I am attempting to utilize the NetBeans Rich Client Platform (RCP) as a shell to manage plugins for an automated trading application which uses JavaFX for the UI, but no Swing components. As such, I have a module installer class which creates the JavaFX scene, but no TopComponent class which RCP developers are accustom to […]
Tag Archives: FXML
Adding JavaFx to Intellij idea Ide: Download the latest JavaFx Scene builder from Gluonhq and install it. The application can work standalone without Intellij idea but to use it inside Intellij idea the installation path must be added. Go to File -> Settings -> Languages & Frameworks -> JavaFx and add the installation path to it. […]
Update Scene Builder (SB) to support the new JavaFX features introduced in the 8u40 release and also address the most critical limitations of the SB 2.0 release, in particular the handling of FXML references. No significant new features will be added. Read more>>
As of version 1.0.23, the Mirah Netbeans Module supports Maven projects. This opens up a lot of doors, as it allows us to essentially use Mirah inside any Maven project. Most Java frameworks have Maven support these days, so this means that you can now use Mirah with most frameworks. In this tutorial I will walk through how to use a Mirah inside a JavaFX Maven project, including how to use a Mirah class as an FXML controller. Read more>>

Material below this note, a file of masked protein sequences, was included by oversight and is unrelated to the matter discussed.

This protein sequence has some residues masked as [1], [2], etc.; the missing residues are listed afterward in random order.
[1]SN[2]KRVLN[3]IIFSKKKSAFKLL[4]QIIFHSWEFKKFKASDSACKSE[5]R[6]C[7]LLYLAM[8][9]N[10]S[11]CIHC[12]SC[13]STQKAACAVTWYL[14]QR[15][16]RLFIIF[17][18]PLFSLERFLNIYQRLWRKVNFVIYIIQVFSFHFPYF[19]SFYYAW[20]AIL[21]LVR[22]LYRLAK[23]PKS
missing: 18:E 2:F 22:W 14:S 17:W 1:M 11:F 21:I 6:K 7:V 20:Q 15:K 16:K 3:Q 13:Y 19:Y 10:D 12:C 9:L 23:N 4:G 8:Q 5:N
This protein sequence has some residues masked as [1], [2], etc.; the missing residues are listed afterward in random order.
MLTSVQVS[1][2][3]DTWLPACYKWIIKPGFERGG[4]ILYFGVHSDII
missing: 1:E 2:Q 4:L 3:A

The declarative power of SceneBuilder and CSS in today’s Java desktop gives you flexibility and control over your UI separate from the Java code.
But these new artifacts — the FXML of SceneBuilder and CSS — need to be integrated in your app design using more than just JavaFX Controllers. The FXML can become fragmented, requiring extra Java code to tie the fragments together. Or, you’ll have a monolithic FX program that will be difficult to maintain.
This blog post advocates for applying the Delegate Pattern to your Java FX app in conjunction with an expansive usage of FXML. While you can refactor your way into the Delegate Pattern (do it later from a large Controller), it’s far better to do this on the onset because the wiring and creating of Delegates will be cleaner.
When upgrading to Java 8, I noticed that all the FX references in my Java source were flagged with a warning in my Eclipse IDE (including the latest, Luna). This warning is caused by shipping FX as an extension rather than a co-located JAR. Since most projects stick to one Java compiler (Oracle versus IBM), this can be safely turned off.
In previous versions of Java, Java FX was either shipped in the /lib folder to be added to a classpath or as a separate download. In Java FX 8, Java FX is added as an extension. See the following screenshot taken from the Eclipse IDE (Luna) for the difference in treatment between rt.jar and jfxrt.jar.
|JavaFX JAR Added as an Extension|